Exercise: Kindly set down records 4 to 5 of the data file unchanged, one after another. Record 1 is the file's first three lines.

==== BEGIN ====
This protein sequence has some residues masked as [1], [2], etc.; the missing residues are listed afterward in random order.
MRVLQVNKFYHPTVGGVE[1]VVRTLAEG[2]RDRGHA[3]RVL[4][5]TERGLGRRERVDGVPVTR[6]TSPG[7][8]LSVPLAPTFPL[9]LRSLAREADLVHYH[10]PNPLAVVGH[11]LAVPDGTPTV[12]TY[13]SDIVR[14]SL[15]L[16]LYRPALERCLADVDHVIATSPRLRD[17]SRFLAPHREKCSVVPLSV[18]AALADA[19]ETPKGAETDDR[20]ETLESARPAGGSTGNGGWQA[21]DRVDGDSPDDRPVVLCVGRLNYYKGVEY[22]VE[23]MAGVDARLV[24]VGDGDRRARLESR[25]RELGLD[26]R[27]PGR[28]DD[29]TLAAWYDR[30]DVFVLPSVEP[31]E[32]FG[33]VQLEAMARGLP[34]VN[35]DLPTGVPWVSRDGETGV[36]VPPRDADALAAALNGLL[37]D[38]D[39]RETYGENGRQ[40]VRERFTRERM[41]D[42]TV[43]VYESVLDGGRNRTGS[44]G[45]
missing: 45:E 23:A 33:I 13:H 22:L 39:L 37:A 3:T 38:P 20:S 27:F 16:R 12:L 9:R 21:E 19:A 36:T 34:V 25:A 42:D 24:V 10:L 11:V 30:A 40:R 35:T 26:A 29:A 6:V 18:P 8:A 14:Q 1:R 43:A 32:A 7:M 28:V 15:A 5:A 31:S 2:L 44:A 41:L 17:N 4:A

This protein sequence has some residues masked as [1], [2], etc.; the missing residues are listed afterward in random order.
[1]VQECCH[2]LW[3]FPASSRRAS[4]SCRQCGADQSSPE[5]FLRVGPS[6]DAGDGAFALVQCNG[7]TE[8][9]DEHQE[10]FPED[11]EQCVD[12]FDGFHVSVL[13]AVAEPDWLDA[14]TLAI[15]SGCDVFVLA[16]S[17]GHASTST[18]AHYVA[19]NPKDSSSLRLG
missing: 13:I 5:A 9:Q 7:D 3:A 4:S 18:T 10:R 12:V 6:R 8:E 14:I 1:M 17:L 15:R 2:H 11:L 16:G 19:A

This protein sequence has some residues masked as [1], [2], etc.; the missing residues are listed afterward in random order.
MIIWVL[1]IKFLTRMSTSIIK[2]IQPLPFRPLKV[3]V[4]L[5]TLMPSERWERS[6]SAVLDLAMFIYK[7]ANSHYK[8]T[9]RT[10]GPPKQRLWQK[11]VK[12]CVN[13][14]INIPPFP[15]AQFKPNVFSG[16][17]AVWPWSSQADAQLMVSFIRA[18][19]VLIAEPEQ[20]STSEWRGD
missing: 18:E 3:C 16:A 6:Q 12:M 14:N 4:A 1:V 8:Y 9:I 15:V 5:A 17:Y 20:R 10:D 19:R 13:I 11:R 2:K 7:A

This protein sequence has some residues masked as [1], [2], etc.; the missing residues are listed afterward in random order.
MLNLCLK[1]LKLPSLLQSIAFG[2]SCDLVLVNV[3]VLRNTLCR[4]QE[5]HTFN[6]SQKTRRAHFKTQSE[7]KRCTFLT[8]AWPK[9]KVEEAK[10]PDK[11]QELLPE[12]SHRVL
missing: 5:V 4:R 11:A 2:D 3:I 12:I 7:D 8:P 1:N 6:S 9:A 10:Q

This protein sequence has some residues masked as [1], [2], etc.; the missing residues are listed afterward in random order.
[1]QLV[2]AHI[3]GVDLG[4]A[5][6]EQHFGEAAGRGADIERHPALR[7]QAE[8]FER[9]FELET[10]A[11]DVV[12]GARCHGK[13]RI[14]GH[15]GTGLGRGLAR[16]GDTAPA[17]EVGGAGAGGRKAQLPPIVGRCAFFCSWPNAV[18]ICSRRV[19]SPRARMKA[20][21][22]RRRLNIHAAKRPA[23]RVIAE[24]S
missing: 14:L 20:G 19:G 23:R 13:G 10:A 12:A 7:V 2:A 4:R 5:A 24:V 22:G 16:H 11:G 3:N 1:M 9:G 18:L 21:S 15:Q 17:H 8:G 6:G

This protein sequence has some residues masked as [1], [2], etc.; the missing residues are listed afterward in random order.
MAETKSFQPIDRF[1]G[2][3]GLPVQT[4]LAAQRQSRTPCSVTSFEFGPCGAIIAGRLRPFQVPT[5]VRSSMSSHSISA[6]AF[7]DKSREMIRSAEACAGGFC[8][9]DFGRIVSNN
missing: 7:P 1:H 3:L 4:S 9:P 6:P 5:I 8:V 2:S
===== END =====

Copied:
This protein sequence has some residues masked as [1], [2], etc.; the missing residues are listed afterward in random order.
MLNLCLK[1]LKLPSLLQSIAFG[2]SCDLVLVNV[3]VLRNTLCR[4]QE[5]HTFN[6]SQKTRRAHFKTQSE[7]KRCTFLT[8]AWPK[9]KVEEAK[10]PDK[11]QELLPE[12]SHRVL
missing: 5:V 4:R 11:A 2:D 3:I 12:I 7:D 8:P 1:N 6:S 9:A 10:Q

This protein sequence has some residues masked as [1], [2], etc.; the missing residues are listed afterward in random order.
[1]QLV[2]AHI[3]GVDLG[4]A[5][6]EQHFGEAAGRGADIERHPALR[7]QAE[8]FER[9]FELET[10]A[11]DVV[12]GARCHGK[13]RI[14]GH[15]GTGLGRGLAR[16]GDTAPA[17]EVGGAGAGGRKAQLPPIVGRCAFFCSWPNAV[18]ICSRRV[19]SPRARMKA[20][21][22]RRRLNIHAAKRPA[23]RVIAE[24]S
missing: 14:L 20:G 19:G 23:R 13:G 10:A 12:A 7:V 2:A 4:R 5:A 24:V 22:G 16:H 11:G 3:N 1:M 9:G 18:L 21:S 15:Q 17:H 8:G 6:G